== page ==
Blue-Green Algae (BGA) Blooms
PUBLIC HEALTH ADVISORY LEVELS: KDHE may issue two levels of public health protection notifications: a Public Health Watch or Public Health Warning. These notification levels are determined by the concentration of a harmful toxin(s) or the concentration of cyanobacteria cell counts.
Public Health Watch–
- Notifies public that a hazardous condition may exist
- Signs may be posted at all public access locations
- Water may be unsafe for humans/animals
- Discourage water contact
Public Health Warning–
- Notifies public that conditions are unsafe
- Signs will be posted at all public access locations
- Water contact should not occur
- All conditions of Public Health Watch remain in effect
Zoned Lakes: Milford, Tuttle Creek and Perry Reservoirs
Some Kansas lakes and reservoirs meet size, depth and shoreline criteria that make it necessary to implement lake zones to more accurately reflect what portions of a specific water body are affected by blue-green algae blooms. Lake Perry, Milford Reservoir, and Tuttle Creek Lake met all of the criteria for zoning. Zones for the three lakes were determined in consultation with the US Army Corp of Engineers. Milford Reservoir and Tuttle Creek Lake each have three zones while Lake Perry has four.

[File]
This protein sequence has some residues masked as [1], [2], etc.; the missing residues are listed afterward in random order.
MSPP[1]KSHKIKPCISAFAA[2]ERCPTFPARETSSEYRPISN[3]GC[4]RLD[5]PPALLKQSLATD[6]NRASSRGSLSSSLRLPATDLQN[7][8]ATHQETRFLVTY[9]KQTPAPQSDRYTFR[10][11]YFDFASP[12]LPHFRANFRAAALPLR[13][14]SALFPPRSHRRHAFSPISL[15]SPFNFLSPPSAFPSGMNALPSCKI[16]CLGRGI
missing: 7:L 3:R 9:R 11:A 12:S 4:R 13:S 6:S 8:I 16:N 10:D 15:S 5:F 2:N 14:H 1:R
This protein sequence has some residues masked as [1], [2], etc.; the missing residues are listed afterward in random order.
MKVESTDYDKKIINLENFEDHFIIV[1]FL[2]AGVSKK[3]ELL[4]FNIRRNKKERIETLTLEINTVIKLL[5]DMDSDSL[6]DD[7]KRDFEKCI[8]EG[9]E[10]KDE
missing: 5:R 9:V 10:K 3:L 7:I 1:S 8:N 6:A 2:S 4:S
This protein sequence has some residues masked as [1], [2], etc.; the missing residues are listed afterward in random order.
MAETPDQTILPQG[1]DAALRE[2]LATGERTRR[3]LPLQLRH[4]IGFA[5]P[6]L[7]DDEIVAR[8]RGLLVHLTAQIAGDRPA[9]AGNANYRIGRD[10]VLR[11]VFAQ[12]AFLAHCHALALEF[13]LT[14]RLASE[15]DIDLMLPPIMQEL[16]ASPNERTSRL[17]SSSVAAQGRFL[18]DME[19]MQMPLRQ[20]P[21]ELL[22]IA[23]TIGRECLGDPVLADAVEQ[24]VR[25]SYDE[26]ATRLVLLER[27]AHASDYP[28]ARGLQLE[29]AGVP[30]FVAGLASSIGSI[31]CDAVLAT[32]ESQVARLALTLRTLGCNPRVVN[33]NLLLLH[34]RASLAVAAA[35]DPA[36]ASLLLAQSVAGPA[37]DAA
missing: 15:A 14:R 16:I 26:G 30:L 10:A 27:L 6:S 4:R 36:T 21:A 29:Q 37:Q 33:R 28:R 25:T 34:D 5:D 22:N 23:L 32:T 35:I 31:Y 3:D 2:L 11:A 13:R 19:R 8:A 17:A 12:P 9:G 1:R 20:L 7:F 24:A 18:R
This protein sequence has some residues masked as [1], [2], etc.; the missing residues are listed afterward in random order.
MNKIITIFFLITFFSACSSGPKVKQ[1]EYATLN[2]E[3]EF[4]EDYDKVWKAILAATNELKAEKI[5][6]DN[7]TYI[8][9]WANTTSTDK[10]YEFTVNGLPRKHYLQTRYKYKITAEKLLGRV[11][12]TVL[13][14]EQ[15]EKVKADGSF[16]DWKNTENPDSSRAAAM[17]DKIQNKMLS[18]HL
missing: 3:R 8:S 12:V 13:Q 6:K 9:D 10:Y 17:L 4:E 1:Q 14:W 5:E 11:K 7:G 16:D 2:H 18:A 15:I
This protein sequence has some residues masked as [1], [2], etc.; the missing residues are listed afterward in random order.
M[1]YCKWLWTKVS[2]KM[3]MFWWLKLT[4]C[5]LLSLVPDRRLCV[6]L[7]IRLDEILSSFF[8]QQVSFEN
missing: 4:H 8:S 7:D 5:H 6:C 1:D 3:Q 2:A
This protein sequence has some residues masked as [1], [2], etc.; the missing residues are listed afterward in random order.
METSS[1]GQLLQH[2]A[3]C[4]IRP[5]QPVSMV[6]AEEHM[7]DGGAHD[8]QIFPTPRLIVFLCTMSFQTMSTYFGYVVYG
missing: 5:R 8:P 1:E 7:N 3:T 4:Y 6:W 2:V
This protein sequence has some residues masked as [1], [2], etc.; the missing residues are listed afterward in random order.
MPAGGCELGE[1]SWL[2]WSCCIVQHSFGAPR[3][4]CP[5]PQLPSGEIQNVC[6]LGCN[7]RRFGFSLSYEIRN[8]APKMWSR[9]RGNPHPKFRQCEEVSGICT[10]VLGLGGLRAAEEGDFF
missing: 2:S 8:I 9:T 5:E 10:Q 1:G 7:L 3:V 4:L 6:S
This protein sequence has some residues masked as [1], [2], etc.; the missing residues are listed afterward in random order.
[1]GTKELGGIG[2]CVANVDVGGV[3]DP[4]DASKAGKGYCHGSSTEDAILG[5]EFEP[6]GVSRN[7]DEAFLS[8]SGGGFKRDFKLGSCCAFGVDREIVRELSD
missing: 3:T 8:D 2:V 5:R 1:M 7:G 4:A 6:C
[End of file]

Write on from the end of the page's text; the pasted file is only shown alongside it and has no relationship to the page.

A map containing all public lakes and their current status by zone, where applicable, can be viewed here.
To Report an Algal Bloom use the
Why should I be aware of blue-green algae?
Some blue-green algae produce toxins that pose a health risk to people and animals. Health effects could occur when surface scums or water containing high levels of blue-green algal toxins are swallowed, through contact with the skin or when airborne droplets containing toxins are inhaled while swimming, boating, and skiing. A large percentage of the public will report "allergic" type reactions after exposure to blue-green algae, such as intestinal problems, respiratory problems, or skin irritations. Harmful Algae Blooms can appear (or disappear) rapidly. Always be mindful of any unusual look to the lake including a green or brown color, scum, paint-like appearance, or odor.
Kansas has had numerous dog deaths and human
illnesses reported in the past.
What should I do if I see a bloom?
When in Doubt Stay Out. If you see what might be a bloom, please let the lake manager or other lake official know of your concerns and complete the Algal Bloom Report Form. A “Jar Test” will be requested and if the complaint is validated, sampling will begin within that week. Complete the Algal Bloom Report Form, contact us by email at HarmfulAlgae@kdheks.gov, or call 785-296-1664.